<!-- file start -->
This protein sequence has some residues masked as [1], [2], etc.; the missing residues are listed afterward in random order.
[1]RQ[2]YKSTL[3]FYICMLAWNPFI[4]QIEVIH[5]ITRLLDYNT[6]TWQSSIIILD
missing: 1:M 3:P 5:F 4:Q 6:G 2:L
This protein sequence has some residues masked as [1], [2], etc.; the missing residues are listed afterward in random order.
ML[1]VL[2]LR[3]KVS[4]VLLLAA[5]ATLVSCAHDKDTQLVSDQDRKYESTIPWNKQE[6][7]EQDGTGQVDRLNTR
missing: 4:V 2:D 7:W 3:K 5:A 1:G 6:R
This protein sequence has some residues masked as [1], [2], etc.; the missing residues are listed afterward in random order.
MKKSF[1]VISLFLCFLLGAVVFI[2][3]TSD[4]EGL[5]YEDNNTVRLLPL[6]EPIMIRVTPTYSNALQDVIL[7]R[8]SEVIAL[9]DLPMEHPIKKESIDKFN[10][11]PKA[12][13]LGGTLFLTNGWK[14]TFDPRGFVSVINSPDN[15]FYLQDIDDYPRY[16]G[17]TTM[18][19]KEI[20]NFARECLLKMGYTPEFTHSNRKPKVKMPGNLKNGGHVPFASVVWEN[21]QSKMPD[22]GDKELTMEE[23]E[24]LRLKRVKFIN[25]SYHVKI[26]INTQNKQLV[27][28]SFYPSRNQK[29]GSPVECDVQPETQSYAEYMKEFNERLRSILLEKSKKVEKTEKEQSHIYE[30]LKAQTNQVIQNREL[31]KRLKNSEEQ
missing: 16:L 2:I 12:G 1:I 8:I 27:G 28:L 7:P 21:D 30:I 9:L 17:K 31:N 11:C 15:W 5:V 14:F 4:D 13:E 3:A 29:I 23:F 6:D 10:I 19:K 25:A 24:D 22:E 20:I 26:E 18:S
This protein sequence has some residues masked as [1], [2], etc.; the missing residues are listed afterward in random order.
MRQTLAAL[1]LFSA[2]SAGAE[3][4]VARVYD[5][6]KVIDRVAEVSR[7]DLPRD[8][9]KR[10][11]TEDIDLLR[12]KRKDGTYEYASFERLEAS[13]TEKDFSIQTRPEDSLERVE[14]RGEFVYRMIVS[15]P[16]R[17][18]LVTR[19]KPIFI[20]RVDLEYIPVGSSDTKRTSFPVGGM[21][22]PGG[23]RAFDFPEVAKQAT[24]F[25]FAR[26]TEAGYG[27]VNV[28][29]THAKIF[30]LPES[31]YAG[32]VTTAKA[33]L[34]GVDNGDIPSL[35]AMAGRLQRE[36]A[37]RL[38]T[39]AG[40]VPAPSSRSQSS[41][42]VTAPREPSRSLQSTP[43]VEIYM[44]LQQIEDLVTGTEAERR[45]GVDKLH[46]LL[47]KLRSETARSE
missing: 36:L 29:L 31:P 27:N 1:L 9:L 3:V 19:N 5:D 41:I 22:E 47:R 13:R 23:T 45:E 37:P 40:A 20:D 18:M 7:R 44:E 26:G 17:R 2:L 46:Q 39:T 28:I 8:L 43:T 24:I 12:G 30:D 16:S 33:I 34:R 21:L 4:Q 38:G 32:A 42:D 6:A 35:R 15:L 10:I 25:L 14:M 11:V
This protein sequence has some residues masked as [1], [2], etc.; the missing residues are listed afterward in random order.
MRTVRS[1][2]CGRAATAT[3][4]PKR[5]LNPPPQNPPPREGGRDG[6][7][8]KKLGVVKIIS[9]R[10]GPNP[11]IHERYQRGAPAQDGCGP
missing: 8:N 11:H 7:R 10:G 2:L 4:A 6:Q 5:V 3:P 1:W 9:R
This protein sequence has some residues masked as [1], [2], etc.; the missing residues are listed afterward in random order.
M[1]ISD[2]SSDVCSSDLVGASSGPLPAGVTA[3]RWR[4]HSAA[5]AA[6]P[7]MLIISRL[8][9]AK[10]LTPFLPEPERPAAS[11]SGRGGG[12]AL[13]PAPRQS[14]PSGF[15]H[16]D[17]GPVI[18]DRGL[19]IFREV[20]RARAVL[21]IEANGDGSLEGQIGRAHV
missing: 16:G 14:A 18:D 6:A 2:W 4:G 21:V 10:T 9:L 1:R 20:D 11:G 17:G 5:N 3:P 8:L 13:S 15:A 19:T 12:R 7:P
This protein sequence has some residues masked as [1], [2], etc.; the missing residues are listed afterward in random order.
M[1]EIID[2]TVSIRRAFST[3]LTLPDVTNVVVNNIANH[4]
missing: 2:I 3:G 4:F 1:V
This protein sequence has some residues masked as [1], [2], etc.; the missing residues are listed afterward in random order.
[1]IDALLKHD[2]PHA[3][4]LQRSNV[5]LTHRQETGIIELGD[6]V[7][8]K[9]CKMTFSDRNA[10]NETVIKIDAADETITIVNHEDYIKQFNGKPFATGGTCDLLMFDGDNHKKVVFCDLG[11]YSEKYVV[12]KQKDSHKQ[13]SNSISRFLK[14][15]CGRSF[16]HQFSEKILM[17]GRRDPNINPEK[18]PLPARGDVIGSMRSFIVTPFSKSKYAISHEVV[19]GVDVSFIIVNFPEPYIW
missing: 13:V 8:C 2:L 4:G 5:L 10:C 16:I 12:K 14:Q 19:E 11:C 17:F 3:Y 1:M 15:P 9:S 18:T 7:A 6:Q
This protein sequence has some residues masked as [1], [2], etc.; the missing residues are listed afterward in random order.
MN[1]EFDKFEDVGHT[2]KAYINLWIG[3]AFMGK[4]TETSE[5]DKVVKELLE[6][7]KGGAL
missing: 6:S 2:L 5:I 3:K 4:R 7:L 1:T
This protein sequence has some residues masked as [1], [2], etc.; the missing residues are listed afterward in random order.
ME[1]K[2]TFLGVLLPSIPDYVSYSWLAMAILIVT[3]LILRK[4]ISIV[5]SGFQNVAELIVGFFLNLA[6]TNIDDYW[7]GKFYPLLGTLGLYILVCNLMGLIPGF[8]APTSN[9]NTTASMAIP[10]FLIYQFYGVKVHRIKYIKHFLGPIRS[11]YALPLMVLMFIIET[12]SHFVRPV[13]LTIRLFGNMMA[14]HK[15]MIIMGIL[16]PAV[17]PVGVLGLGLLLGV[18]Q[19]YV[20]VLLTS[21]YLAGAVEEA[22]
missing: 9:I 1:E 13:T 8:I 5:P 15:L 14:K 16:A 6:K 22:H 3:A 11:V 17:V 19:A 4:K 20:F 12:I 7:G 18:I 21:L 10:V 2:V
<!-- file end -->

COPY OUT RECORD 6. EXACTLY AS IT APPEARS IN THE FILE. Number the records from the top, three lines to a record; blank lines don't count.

This protein sequence has some residues masked as [1], [2], etc.; the missing residues are listed afterward in random order.
M[1]ISD[2]SSDVCSSDLVGASSGPLPAGVTA[3]RWR[4]HSAA[5]AA[6]P[7]MLIISRL[8][9]AK[10]LTPFLPEPERPAAS[11]SGRGGG[12]AL[13]PAPRQS[14]PSGF[15]H[16]D[17]GPVI[18]DRGL[19]IFREV[20]RARAVL[21]IEANGDGSLEGQIGRAHV
missing: 16:G 14:A 18:D 6:A 2:W 4:G 21:V 10:T 9:L 1:R 20:D 11:G 17:G 5:N 3:P 8:L 13:S 15:A 19:T 12:R 7:P